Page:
(Ivanhoe Newswire/WTVM)-- Imagine how tough it is for new parents to find out their baby has diabetes and then have to learn as they go how to regulate blood sugar and dose insulin. A mistake could bring coma or death.
However, a researcher in Utah says his "smart insulin" could eliminate guesswork and more.
Seven-year-old Foster Dunstan was diagnosed with type-one diabetes as a baby.
"It was overwhelming," say his mom Tricia." She now tries to balance Foster's food, blood sugar monitoring, and insulin doses.
Dunstan says, "It took me about a year and a half to start to feel okay with the daily routine. I felt that I went from meal to snack to meal to snack."
Now, Foster tests his own blood sugar eight to 12 times a day and injects insulin if he needs it.
Biochemist Danny Chou, PhD at the University of Utah is developing an injectable "smart" insulin to reduce the work and the guesswork of diabetics like Foster.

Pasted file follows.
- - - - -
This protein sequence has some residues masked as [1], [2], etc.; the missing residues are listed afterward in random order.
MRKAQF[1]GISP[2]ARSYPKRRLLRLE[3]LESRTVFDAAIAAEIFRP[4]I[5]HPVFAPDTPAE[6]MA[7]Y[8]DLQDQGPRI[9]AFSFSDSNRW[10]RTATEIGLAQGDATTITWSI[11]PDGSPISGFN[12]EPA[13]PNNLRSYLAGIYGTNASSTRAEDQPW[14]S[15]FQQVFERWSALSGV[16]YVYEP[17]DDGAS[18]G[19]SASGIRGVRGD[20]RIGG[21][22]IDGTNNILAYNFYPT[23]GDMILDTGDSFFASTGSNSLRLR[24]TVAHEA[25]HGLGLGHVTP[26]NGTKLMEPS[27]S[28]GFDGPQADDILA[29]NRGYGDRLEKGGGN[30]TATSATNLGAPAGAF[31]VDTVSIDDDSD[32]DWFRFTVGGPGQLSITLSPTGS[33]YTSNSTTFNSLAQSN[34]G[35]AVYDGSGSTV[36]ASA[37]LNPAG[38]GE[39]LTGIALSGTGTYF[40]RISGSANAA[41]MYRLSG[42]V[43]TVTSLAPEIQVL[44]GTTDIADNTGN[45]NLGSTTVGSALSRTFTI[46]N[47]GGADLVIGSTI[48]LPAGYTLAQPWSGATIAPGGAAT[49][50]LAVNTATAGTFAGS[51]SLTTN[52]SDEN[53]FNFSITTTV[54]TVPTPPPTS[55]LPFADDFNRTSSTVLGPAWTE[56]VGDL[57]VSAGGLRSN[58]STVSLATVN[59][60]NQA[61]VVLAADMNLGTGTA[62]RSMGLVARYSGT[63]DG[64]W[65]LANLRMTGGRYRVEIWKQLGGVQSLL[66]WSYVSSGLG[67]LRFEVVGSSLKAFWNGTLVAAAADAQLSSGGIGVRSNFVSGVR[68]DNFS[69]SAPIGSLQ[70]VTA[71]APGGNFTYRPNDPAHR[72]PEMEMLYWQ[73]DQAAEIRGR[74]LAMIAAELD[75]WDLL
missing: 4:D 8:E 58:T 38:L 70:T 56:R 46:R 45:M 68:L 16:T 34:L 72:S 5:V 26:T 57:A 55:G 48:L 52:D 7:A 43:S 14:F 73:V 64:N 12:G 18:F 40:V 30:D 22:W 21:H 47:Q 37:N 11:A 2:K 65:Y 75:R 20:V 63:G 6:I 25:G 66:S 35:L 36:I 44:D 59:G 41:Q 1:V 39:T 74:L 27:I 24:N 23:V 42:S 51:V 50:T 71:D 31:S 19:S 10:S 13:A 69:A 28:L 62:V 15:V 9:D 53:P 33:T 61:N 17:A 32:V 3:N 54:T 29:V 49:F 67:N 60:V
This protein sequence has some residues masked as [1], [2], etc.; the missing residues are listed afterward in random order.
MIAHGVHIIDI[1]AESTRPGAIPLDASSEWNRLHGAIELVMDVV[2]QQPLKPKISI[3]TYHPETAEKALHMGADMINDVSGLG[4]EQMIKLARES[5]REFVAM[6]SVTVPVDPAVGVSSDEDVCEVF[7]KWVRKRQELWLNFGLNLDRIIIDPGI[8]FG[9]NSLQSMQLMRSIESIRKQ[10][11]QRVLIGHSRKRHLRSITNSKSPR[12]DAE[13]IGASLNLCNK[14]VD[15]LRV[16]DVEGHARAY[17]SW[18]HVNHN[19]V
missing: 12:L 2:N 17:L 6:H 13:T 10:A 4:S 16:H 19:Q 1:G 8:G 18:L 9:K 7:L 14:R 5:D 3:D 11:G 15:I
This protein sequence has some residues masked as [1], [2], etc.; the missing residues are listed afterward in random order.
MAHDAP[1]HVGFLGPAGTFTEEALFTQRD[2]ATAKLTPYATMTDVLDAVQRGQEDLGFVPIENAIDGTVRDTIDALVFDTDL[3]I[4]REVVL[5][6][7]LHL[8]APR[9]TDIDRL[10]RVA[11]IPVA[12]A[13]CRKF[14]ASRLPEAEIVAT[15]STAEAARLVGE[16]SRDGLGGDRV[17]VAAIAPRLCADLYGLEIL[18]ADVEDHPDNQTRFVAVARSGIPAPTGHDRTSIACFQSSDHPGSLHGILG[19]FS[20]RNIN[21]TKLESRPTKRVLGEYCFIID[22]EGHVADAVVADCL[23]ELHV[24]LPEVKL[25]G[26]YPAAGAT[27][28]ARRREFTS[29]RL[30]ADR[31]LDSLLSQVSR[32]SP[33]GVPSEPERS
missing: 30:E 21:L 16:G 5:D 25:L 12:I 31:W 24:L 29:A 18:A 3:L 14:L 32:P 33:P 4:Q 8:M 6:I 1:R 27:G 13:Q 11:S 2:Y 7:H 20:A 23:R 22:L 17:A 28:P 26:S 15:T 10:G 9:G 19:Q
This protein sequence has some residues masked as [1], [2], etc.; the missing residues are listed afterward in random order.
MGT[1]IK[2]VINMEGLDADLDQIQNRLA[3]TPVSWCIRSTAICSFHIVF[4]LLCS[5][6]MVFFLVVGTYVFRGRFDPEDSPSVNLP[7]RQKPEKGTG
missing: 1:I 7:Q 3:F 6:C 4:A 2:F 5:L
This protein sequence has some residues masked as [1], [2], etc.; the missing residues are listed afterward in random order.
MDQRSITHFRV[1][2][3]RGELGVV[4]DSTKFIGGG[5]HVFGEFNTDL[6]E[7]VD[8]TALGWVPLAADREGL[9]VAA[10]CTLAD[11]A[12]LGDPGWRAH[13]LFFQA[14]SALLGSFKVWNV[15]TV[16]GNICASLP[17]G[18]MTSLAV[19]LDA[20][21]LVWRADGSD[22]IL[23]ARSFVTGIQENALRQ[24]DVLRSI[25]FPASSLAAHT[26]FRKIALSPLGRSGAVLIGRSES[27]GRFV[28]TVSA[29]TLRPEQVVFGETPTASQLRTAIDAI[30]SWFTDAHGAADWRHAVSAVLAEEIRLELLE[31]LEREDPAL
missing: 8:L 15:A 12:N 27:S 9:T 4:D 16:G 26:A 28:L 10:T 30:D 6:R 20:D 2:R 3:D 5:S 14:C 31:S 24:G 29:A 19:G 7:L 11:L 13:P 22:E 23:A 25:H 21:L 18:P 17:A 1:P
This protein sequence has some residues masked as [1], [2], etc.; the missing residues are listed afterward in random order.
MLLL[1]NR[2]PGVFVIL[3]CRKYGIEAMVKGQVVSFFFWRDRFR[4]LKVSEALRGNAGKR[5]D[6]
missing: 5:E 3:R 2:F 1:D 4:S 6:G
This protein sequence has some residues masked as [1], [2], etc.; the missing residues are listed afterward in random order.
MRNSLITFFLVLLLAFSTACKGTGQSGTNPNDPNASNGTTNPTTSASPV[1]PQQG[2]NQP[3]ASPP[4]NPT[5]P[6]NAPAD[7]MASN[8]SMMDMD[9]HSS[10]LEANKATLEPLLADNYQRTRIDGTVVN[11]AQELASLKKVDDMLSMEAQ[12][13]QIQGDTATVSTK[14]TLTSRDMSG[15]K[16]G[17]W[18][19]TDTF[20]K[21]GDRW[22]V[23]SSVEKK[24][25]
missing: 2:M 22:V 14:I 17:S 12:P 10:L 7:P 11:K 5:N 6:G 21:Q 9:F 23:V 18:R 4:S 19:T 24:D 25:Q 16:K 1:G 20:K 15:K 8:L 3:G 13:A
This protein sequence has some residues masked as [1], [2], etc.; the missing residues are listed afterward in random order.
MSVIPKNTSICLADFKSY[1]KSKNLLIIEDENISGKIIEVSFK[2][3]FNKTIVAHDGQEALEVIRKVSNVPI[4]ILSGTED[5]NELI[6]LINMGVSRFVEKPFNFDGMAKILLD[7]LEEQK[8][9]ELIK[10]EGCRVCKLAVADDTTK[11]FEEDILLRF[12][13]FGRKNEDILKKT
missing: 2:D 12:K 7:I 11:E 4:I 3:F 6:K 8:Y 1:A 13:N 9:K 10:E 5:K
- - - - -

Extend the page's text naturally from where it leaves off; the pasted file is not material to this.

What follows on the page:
This is how it works-- a glucose sensor is attached to an insulin molecule. If blood sugar is good, the insulin is dormant. When blood sugar rises, the sensor turns the insulin molecule on.
Chou says, "Because of the binding, you will generate a chemical modification and we use that modification to design a switch that can control the activity of the insulin."
Dunstan says for her and Foster, smart insulin would make life so much easier, "We'd like to see it as soon as possible, of course I would've like to see it yesterday."
The Dunstans will have to wait a little while to get their hands on the smart insulin. Dr. Chou figures it'll be three to five years before it gets to human clinical trials, then it's up to the FDA a to approve it for market.